New Face May Head Up DSCC

Posted October 5, 2004 at 6:43pm

Adding to the series of seven-figure donations boosting Senate Democrats’ war chest, Sen. Charles Schumer (D-N.Y.) cut a $1 million check Tuesday for his Caucus’ campaign committee, putting his contributions at the $2 million mark in just a few weeks.

Sitting on a campaign account that held almost $22 million a month ago, Schumer recently began cutting a series of large checks to the Democratic Senatorial Campaign Committee and a few state party committees culminating in Tuesday’s $1 million donation. The last check put him into a rough tie with Majority Whip Harry Reid (D-Nev.) for the single largest donation ever from a sitting Senator’s campaign account to one of the party committees.

His vigorous fundraising efforts on his own behalf and his increasing generosity as Election Day draws near has vaulted Schumer to the top of some insider’s lists to chair the DSCC in the 2006 cycle.

But Senators and key party strategists noted that Minority Leader Tom Daschle (D-S.D.), who is bogged down in his own furious re-election fight, has yet to have any talks with Schumer or a handful of other Democrats mentioned as potential chairman about the position.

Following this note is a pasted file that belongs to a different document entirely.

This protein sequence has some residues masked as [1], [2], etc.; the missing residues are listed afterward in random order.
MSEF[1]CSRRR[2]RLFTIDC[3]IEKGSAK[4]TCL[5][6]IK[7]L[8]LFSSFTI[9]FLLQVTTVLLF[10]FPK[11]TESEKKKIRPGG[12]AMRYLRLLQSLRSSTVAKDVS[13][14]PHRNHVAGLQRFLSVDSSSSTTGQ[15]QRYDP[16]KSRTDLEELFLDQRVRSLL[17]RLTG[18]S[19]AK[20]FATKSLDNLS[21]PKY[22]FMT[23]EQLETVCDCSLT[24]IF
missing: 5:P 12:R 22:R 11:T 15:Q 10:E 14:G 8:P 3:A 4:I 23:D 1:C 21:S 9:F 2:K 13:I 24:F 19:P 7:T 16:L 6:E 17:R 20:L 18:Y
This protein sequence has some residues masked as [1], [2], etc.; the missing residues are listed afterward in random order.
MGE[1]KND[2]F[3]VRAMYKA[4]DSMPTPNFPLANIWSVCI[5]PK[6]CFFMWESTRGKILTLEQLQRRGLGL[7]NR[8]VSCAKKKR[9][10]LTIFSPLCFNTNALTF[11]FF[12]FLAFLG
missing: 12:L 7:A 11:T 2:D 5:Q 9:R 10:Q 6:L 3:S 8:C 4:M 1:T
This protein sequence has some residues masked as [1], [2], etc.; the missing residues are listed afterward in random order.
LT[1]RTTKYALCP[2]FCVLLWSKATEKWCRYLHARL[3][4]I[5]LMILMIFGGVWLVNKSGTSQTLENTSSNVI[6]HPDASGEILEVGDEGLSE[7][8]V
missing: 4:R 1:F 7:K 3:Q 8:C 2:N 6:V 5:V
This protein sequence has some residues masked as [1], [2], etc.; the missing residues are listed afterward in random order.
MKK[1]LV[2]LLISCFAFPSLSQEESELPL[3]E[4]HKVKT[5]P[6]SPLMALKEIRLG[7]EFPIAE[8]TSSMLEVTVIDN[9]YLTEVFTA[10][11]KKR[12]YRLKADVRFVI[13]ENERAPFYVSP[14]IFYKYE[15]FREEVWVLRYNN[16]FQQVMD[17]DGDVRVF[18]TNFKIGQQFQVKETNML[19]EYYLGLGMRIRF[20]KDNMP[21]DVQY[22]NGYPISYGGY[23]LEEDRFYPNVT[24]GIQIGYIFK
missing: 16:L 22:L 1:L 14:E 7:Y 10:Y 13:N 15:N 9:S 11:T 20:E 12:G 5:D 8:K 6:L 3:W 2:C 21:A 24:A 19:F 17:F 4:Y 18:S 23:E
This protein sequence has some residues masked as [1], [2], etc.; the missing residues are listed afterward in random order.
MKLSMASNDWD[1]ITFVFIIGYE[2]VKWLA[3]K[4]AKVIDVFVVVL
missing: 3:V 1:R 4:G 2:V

Although he has said little about his plans, speculation about Schumer could become moot if he turns his attention homeward next cycle. Schumer and New York Attorney General Eliot Spitzer are already waging a behind the scenes campaign to get a leg up on becoming their party’s nominee for governor in 2006.

This has left the campaign committee, for the first time in recent cycles, without any obvious succession plan in place and prompted some insiders to openly speculate about whether a true freshman Democrat, such as state Sen. Barack Obama (Ill.), the overwhelming favorite to win an open seat on Nov. 2, could take the helm of the DSCC.

While a handful of Senators and several other sources confirmed the $1 million donation, Schumer declined to discuss his contributions or his own future.

“Our only focus is the election of 2004 — electing John Kerry president, getting a Democratic Senate, and re-electing Chuck Schumer to the Senate,” said Schumer spokesman Blake Zeff.

In the short run, the DSCC has benefited from a flurry of big checks from leftover or excess cash resting in several campaign accounts that could go a long way toward achieving financial parity with Republicans in as many as 10 states with critical races this year.

Schumer and Reid’s contributions came on the heels of a $3 million check from Kerry’s primary campaign account. Kerry had more than $50 million in leftover cash in August, money that he can’t use in the general election directly for his own benefit since he accepted public financing for the general.

A $1 million check from a legal compliance account from former Vice President Al Gore went to the DSCC earlier this summer, bringing the committee’s total haul to about $7 million from just four sources.